The Canadian property and casualty (P&C) insurance industry has been subject to a great deal of change over the past few years, according to Heather Masterson (pictured), president and CEO at Travelers Canada.
When the hard market kicked off at the end of 2018 – or early 2019, depending on the carrier – the industry has just experienced its worst year in around 17-years. Speaking at the Insurance Bureau of Canada’s 2021 Commercial Insurance Symposium, Masterson reflected on the industry’s “terrible performance” in 2018, and how insurers across the board have had to work hard to improve profitability.
She said: “When we entered into the hard market, we entered into a phase where our brokers, our underwriters, our claims adjusters, and our team of professionals hadn’t necessarily been through a hard market before. It had been 17 years since the prior hard market. So, needless to say, we were feeling the strain operationally, motivationally, across the board as an industry.”
And when the COVID-19 pandemic hit in early 2020, that only added more fuel to the fire, throwing a health crisis and a financial crisis at an industry that was really getting into its hard market stride.
“By the time the pandemic hit, we were probably well into getting our hard market legs, but then we had more change,” said Masterson. “That change was around moving to a remote work environment, managing business continuity with business as usual, and making sure that we could operate effectively, that we could engage with our colleagues, and that we could sell risk, negotiate premium and adjust claims.
“And now [in September 2021] we take a look again, and where are we? We’re all putting together our plans for return to the office, and with that comes more change. We have to recalibrate, and think about what that’s going to look like, make sure we have all the processes in place, all the guardrails in place, and all the safety measures that go along with managing through a global pandemic. […] It’s really important that we’ve got effective change management going on, and that we’re working closely with our colleagues.”
Another challenge that the P&C insurance industry has faced while navigating through the hard market and then the COVID era is a very tight labour market – or as Masterson put it: “a war for talent”. The pandemic has only exacerbated the labour shortage, and this has forced insurers to focus on their recruitment efforts, talent retention, and their training and development opportunities. Highlighting the common phrase that “insurance is a people business,” the Travelers CEO said insurers are going to have to be innovative and creative around how they manage talent if they want to stay relevant and successful moving forward.
“Another challenge that we’re seeing is the whole notion of low investment income, with low interest rates, and underwriting income, and really fighting for underwriting profitability,” Masterson added. “And that’s at a time when we are all deploying more investment income into our businesses, modernizing our platforms, implementing digital capabilities, and enhancing digital capabilities. These are meaningful investment dollars that are being spent, so making sure that we are staying keenly aware and attuned to profit building and underwriting income - that’s going to continue to be at the forefront.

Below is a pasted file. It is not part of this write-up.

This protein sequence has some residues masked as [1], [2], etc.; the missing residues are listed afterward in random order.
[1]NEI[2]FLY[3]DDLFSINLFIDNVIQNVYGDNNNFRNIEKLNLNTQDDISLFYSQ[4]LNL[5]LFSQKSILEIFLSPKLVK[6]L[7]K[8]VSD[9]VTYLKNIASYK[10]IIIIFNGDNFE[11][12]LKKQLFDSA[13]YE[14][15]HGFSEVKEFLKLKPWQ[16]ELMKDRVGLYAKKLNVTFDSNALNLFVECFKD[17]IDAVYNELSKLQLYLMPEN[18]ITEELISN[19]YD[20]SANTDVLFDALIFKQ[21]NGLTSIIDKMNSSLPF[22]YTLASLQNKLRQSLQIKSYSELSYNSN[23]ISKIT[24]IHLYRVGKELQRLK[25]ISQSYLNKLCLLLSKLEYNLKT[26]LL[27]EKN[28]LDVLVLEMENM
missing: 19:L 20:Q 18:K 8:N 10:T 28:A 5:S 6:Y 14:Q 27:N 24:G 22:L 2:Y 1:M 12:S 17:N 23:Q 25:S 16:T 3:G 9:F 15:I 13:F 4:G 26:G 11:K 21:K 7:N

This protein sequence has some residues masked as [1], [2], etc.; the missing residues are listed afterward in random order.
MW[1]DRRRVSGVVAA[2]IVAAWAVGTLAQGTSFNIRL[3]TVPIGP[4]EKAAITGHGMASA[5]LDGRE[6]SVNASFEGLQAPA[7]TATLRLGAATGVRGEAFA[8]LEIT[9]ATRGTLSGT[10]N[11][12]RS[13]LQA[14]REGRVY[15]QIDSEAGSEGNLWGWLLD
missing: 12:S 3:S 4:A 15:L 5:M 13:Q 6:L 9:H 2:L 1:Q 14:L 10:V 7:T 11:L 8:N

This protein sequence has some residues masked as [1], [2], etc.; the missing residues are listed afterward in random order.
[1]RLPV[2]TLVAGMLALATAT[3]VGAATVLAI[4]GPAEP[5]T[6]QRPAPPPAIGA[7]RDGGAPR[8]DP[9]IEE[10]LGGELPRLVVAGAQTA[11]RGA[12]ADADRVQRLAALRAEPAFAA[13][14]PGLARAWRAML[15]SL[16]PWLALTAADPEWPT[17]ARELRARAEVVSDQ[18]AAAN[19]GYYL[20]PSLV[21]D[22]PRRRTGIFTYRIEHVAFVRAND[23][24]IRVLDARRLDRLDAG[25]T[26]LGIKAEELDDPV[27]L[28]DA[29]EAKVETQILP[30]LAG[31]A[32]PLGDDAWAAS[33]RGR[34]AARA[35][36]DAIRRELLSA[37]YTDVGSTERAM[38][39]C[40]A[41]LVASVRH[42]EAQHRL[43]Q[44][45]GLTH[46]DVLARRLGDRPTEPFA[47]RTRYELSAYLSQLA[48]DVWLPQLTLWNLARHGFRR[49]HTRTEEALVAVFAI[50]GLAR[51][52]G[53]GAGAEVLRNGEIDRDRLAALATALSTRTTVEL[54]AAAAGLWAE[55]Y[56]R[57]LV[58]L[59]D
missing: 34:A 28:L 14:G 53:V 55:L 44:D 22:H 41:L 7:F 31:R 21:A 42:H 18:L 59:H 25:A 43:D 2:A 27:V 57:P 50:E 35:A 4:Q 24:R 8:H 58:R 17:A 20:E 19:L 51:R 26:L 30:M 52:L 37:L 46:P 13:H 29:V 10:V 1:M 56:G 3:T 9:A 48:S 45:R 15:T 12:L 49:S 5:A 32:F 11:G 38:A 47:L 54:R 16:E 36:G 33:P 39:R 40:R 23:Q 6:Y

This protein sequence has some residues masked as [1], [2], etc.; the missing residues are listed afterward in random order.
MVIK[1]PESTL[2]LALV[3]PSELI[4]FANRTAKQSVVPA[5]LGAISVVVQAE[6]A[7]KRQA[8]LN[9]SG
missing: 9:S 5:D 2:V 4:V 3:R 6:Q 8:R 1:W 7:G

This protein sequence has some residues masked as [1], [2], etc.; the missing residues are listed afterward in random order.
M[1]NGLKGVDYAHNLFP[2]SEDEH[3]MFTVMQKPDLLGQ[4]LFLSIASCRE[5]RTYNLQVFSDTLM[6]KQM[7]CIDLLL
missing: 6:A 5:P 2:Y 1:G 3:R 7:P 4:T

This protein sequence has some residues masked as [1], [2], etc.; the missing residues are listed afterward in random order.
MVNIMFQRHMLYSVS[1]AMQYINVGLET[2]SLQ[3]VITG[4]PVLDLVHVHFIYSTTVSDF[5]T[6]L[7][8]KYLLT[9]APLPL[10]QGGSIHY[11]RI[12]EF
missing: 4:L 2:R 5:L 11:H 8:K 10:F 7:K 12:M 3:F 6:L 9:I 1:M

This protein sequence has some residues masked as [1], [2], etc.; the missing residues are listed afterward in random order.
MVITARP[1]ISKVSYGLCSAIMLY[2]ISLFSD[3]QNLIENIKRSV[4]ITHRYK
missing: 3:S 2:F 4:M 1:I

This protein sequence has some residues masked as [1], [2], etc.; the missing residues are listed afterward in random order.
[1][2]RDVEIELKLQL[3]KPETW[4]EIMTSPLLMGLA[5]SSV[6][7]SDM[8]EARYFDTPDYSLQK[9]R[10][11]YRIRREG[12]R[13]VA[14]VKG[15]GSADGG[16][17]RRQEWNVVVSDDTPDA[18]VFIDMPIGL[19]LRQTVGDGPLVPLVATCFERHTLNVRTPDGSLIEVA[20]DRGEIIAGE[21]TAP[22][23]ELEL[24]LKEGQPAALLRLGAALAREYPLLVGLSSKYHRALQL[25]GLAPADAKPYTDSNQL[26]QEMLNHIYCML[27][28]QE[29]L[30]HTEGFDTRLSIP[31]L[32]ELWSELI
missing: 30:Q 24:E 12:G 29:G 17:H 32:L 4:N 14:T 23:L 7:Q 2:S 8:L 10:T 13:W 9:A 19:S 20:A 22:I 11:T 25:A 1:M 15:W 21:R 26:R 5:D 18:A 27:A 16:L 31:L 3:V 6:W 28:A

“And [we’ve also seen] capacity constraints. We know, throughout the hard market, there have been capacity constraints, and we know that some industries have felt the pressures of that more than others, so that continues to be something that we need to be very thoughtful about. I think we need to continue on the course that we’re on in terms of right price, right terms and conditions, and really understanding what we’re insuring. We enter into a contract with our customers, and we need to make sure that we understand the risks.”
To mitigate the challenges associated with capacity constraints, Masterson also highlighted the importance of insureds having appropriate risk management protocols, and of insurers working with brokers to help insureds put those plans in place. She stressed: “Some of the capacity shortage that we’ve seen in the market really has been around lack of risk management protocols and plans in place, with insurance being used more as a maintenance policy - so I can’t underscore the importance of risk management enough.”
“Having sophisticated pricing segmentation is [also] really important in terms of opening up capacity,” Masterson added, “because if you think it through from a portfolio perspective, it really helps us maintain a proper mix and the right balance of profitable high margin, medium and low margin business. We’re going to have a blend of all of that in our portfolio, and we want to make sure that we have the right blend.”